There are many conflicting points of view concerning the position of the Emperor in a democratic scheme of things. Perhaps the clearest conception of the issue was evolved by Professor YOKOTA, Kichisaburo of TOKYO University. Professor YOKOTA said that there were too many emotional ties involving the Emperor, making cool judgement in political matters impossible. He believes it would be impractical to reconcile political democracy and the TENNO System; per se the Emperor must go. Professor YOKOTA went on to analyze British constitutional monarchy. He pointed to the roles of the King and Parliament. His argument was that only one was necessary and desirable, viz., the legislative body. He stated further that in the last analysis the dominant power in matters of legislation must belong neither to the Emperor nor the State but to the people at large. At the sane time he is not for total abolition of the Emperor's position. As long as he remains only a figurehead, Professor YOKOTA maintained, he could do no harm politically and might add immeasurable cultural and traditional value.
Dr. TAKANO proposes to abolish the TENNO System and establish a truly democratic regime to reconstruct JAPAN. The mistake made by many leaders at present is that they discuss only that which pertains to the TENNO System controversy. Equally important are problems of economic and social democracy. The proposed amending of the constitution must include such measures as these: the development in cultural fields, equality of educational advantages between the sexes, elevation of the standard of living, and freedom of religion. The new Constitution must regulate the people's political, economic and cultural lives. It must furnish a firm basis for the development of national well-being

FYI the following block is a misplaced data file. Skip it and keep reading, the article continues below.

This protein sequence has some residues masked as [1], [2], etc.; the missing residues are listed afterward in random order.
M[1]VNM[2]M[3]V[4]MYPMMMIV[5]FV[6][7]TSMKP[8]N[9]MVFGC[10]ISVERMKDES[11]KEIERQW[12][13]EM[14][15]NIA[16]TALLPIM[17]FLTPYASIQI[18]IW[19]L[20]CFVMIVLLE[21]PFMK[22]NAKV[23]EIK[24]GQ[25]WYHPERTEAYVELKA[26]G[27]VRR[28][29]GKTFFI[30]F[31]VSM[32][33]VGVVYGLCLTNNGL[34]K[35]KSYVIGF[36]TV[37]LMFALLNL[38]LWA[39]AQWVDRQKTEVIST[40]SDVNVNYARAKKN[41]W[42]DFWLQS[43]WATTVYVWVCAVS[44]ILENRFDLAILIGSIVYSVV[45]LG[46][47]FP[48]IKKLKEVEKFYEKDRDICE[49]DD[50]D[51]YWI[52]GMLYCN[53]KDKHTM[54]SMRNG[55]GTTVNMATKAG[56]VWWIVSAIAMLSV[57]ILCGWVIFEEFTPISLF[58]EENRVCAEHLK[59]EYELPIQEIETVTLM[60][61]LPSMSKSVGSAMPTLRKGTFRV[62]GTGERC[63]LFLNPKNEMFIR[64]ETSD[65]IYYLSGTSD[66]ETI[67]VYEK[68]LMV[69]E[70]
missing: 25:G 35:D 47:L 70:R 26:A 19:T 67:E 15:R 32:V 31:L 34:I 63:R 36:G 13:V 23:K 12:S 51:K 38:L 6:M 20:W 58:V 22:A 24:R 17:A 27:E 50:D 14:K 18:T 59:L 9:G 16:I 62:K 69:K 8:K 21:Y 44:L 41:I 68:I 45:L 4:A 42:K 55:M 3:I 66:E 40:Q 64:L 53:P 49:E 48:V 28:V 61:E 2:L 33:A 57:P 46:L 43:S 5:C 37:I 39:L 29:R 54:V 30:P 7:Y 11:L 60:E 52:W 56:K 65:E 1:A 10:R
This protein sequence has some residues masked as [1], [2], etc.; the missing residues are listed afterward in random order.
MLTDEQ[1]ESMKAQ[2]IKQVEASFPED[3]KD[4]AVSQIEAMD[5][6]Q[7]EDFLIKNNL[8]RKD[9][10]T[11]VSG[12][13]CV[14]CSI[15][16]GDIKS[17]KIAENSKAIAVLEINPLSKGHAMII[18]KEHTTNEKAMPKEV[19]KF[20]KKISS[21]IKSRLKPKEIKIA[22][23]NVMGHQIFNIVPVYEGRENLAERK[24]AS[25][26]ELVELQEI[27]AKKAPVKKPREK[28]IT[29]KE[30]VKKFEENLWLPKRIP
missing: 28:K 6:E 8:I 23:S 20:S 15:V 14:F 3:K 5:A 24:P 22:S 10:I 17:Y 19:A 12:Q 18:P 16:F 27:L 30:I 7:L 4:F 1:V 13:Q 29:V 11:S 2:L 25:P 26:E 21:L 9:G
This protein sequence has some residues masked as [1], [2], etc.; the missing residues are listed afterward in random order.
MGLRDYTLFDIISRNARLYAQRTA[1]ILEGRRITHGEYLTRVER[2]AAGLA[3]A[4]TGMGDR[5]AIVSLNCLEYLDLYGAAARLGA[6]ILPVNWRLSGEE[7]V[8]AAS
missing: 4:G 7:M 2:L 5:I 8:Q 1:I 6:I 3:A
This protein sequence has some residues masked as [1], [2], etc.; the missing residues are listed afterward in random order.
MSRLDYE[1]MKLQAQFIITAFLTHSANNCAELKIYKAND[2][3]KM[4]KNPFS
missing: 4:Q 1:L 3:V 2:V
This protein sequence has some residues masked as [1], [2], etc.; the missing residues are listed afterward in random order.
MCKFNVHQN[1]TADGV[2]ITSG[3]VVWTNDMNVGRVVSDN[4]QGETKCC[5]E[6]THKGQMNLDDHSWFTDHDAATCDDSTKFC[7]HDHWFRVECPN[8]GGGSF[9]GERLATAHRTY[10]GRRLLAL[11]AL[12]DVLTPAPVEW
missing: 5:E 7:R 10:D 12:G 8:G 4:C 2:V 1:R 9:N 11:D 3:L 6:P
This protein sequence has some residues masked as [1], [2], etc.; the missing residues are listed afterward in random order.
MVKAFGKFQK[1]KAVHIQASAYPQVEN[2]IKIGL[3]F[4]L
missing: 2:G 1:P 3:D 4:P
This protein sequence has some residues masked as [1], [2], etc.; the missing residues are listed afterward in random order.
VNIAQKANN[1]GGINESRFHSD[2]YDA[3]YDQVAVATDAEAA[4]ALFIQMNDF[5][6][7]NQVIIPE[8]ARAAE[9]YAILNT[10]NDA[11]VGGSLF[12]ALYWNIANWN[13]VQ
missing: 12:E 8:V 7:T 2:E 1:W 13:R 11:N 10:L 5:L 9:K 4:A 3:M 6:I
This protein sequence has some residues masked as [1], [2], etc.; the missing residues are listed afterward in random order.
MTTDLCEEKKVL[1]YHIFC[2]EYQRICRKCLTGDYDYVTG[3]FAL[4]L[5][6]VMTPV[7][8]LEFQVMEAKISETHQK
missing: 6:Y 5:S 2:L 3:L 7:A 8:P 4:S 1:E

With these points in mind Dr. TAKANO has presented a nine point Constitution with a President as chief executive in a republican form of government. The rights and duties of the people are clearly stated as well as their privileges and it defines the position and power of the President, the legislative body and the ministers.
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HomePress translations [Japan]. Political Series 0263, 1946-02-02.